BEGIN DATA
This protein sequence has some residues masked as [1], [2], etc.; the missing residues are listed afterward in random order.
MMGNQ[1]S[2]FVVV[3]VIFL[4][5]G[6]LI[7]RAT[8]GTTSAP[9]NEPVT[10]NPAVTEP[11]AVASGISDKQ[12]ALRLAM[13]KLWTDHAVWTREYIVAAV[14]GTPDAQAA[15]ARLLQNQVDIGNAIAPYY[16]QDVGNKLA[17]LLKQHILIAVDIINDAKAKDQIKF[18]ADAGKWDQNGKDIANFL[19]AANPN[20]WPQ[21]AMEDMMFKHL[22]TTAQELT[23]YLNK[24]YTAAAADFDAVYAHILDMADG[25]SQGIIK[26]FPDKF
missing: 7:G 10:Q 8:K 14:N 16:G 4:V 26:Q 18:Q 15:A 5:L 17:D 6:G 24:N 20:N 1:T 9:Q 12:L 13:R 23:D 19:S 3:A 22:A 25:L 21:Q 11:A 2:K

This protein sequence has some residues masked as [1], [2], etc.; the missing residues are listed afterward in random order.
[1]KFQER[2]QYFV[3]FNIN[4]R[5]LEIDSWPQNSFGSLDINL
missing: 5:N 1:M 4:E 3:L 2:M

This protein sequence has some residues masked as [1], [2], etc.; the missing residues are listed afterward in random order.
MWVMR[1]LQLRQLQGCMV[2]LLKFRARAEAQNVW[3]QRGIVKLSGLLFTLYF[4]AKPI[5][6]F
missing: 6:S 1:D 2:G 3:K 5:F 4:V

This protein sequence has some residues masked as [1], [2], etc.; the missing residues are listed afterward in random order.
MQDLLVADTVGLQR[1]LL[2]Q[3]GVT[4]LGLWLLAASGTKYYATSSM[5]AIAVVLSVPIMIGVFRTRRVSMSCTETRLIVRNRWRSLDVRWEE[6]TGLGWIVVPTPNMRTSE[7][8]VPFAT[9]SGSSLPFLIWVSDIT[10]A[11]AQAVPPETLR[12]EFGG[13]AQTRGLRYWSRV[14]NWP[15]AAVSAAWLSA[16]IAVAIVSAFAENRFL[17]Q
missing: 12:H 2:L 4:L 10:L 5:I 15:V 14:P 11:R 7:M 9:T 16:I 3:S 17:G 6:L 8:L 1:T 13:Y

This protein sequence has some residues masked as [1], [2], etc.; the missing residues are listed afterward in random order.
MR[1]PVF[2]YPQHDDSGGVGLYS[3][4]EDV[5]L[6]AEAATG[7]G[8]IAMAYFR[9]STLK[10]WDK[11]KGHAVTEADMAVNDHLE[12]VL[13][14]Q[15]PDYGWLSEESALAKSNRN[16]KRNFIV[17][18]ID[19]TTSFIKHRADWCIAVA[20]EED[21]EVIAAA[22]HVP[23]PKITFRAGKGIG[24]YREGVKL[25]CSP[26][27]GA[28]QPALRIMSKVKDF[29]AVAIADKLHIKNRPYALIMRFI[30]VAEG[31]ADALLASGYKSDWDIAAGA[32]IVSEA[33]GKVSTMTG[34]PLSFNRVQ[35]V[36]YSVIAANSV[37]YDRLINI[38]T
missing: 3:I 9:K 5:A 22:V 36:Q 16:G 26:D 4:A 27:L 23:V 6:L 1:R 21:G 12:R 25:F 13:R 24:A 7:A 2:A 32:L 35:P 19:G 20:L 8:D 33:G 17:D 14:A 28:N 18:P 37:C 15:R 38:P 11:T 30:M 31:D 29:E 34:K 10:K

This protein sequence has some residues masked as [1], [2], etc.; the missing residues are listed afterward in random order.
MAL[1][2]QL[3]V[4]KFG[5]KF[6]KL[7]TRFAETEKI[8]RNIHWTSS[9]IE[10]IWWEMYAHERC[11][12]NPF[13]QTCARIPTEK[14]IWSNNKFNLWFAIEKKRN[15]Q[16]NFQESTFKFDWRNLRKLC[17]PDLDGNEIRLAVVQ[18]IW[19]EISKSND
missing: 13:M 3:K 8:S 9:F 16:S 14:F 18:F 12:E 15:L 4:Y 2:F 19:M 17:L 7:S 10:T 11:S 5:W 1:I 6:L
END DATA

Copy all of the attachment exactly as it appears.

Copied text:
This protein sequence has some residues masked as [1], [2], etc.; the missing residues are listed afterward in random order.
MMGNQ[1]S[2]FVVV[3]VIFL[4][5]G[6]LI[7]RAT[8]GTTSAP[9]NEPVT[10]NPAVTEP[11]AVASGISDKQ[12]ALRLAM[13]KLWTDHAVWTREYIVAAV[14]GTPDAQAA[15]ARLLQNQVDIGNAIAPYY[16]QDVGNKLA[17]LLKQHILIAVDIINDAKAKDQIKF[18]ADAGKWDQNGKDIANFL[19]AANPN[20]WPQ[21]AMEDMMFKHL[22]TTAQELT[23]YLNK[24]YTAAAADFDAVYAHILDMADG[25]SQGIIK[26]FPDKF
missing: 7:G 10:Q 8:K 14:N 16:G 4:V 26:Q 18:Q 15:A 5:L 17:D 6:G 24:N 20:N 1:T 9:Q 12:L 13:R 23:D 19:S 3:A 22:A 25:L 21:Q 11:A 2:K

This protein sequence has some residues masked as [1], [2], etc.; the missing residues are listed afterward in random order.
[1]KFQER[2]QYFV[3]FNIN[4]R[5]LEIDSWPQNSFGSLDINL
missing: 5:N 1:M 4:E 3:L 2:M

This protein sequence has some residues masked as [1], [2], etc.; the missing residues are listed afterward in random order.
MWVMR[1]LQLRQLQGCMV[2]LLKFRARAEAQNVW[3]QRGIVKLSGLLFTLYF[4]AKPI[5][6]F
missing: 6:S 1:D 2:G 3:K 5:F 4:V

This protein sequence has some residues masked as [1], [2], etc.; the missing residues are listed afterward in random order.
MQDLLVADTVGLQR[1]LL[2]Q[3]GVT[4]LGLWLLAASGTKYYATSSM[5]AIAVVLSVPIMIGVFRTRRVSMSCTETRLIVRNRWRSLDVRWEE[6]TGLGWIVVPTPNMRTSE[7][8]VPFAT[9]SGSSLPFLIWVSDIT[10]A[11]AQAVPPETLR[12]EFGG[13]AQTRGLRYWSRV[14]NWP[15]AAVSAAWLSA[16]IAVAIVSAFAENRFL[17]Q
missing: 12:H 2:L 4:L 10:L 5:I 15:V 14:P 11:R 7:M 9:T 16:I 3:S 17:G 6:L 8:L 1:T 13:Y

This protein sequence has some residues masked as [1], [2], etc.; the missing residues are listed afterward in random order.
MR[1]PVF[2]YPQHDDSGGVGLYS[3][4]EDV[5]L[6]AEAATG[7]G[8]IAMAYFR[9]STLK[10]WDK[11]KGHAVTEADMAVNDHLE[12]VL[13][14]Q[15]PDYGWLSEESALAKSNRN[16]KRNFIV[17][18]ID[19]TTSFIKHRADWCIAVA[20]EED[21]EVIAAA[22]HVP[23]PKITFRAGKGIG[24]YREGVKL[25]CSP[26][27]GA[28]QPALRIMSKVKDF[29]AVAIADKLHIKNRPYALIMRFI[30]VAEG[31]ADALLASGYKSDWDIAAGA[32]IVSEA[33]GKVSTMTG[34]PLSFNRVQ[35]V[36]YSVIAANSV[37]YDRLINI[38]T
missing: 3:I 9:K 5:A 22:V 36:Q 16:G 26:D 4:A 27:L 23:V 6:L 1:R 21:G 12:R 25:F 13:R 24:A 7:A 2:A 32:L 35:P 19:G 20:L 8:D 33:G 17:D 14:A 28:N 18:P 37:C 15:R 38:P 11:T 30:M 31:D 29:E 34:K 10:K

This protein sequence has some residues masked as [1], [2], etc.; the missing residues are listed afterward in random order.
MAL[1][2]QL[3]V[4]KFG[5]KF[6]KL[7]TRFAETEKI[8]RNIHWTSS[9]IE[10]IWWEMYAHERC[11][12]NPF[13]QTCARIPTEK[14]IWSNNKFNLWFAIEKKRN[15]Q[16]NFQESTFKFDWRNLRKLC[17]PDLDGNEIRLAVVQ[18]IW[19]EISKSND
missing: 13:M 3:K 8:S 9:F 16:S 14:F 18:F 12:E 15:L 4:Y 2:F 19:M 17:L 7:S 10:T 11:S 5:W 1:I 6:L